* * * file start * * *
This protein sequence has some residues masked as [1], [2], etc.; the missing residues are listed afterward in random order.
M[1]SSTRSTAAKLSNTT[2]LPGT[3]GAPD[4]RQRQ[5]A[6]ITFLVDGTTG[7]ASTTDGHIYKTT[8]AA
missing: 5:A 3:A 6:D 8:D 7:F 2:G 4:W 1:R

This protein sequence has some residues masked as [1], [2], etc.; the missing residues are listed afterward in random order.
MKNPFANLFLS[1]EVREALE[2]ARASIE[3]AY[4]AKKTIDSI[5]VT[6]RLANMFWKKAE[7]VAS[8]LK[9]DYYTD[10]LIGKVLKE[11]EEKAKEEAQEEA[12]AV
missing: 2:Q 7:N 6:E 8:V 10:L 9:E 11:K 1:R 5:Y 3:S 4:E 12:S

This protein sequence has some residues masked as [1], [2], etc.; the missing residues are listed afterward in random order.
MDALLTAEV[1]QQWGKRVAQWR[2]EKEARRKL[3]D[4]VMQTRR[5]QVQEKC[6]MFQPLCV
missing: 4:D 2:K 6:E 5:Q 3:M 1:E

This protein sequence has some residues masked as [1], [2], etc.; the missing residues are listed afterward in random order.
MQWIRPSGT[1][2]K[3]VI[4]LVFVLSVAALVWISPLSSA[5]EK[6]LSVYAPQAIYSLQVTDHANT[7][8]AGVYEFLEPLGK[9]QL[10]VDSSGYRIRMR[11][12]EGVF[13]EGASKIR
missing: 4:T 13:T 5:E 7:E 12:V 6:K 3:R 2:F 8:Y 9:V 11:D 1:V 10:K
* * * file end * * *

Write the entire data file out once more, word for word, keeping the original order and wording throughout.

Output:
This protein sequence has some residues masked as [1], [2], etc.; the missing residues are listed afterward in random order.
M[1]SSTRSTAAKLSNTT[2]LPGT[3]GAPD[4]RQRQ[5]A[6]ITFLVDGTTG[7]ASTTDGHIYKTT[8]AA
missing: 5:A 3:A 6:D 8:D 7:F 2:G 4:W 1:R

This protein sequence has some residues masked as [1], [2], etc.; the missing residues are listed afterward in random order.
MKNPFANLFLS[1]EVREALE[2]ARASIE[3]AY[4]AKKTIDSI[5]VT[6]RLANMFWKKAE[7]VAS[8]LK[9]DYYTD[10]LIGKVLKE[11]EEKAKEEAQEEA[12]AV
missing: 2:Q 7:N 6:E 8:V 10:L 9:E 11:K 1:R 5:Y 3:S 4:E 12:S

This protein sequence has some residues masked as [1], [2], etc.; the missing residues are listed afterward in random order.
MDALLTAEV[1]QQWGKRVAQWR[2]EKEARRKL[3]D[4]VMQTRR[5]QVQEKC[6]MFQPLCV
missing: 4:D 2:K 6:E 5:Q 3:M 1:E

This protein sequence has some residues masked as [1], [2], etc.; the missing residues are listed afterward in random order.
MQWIRPSGT[1][2]K[3]VI[4]LVFVLSVAALVWISPLSSA[5]EK[6]LSVYAPQAIYSLQVTDHANT[7][8]AGVYEFLEPLGK[9]QL[10]VDSSGYRIRMR[11][12]EGVF[13]EGASKIR
missing: 4:T 13:T 5:E 7:E 12:V 6:K 3:R 2:F 8:Y 9:V 11:D 1:V 10:K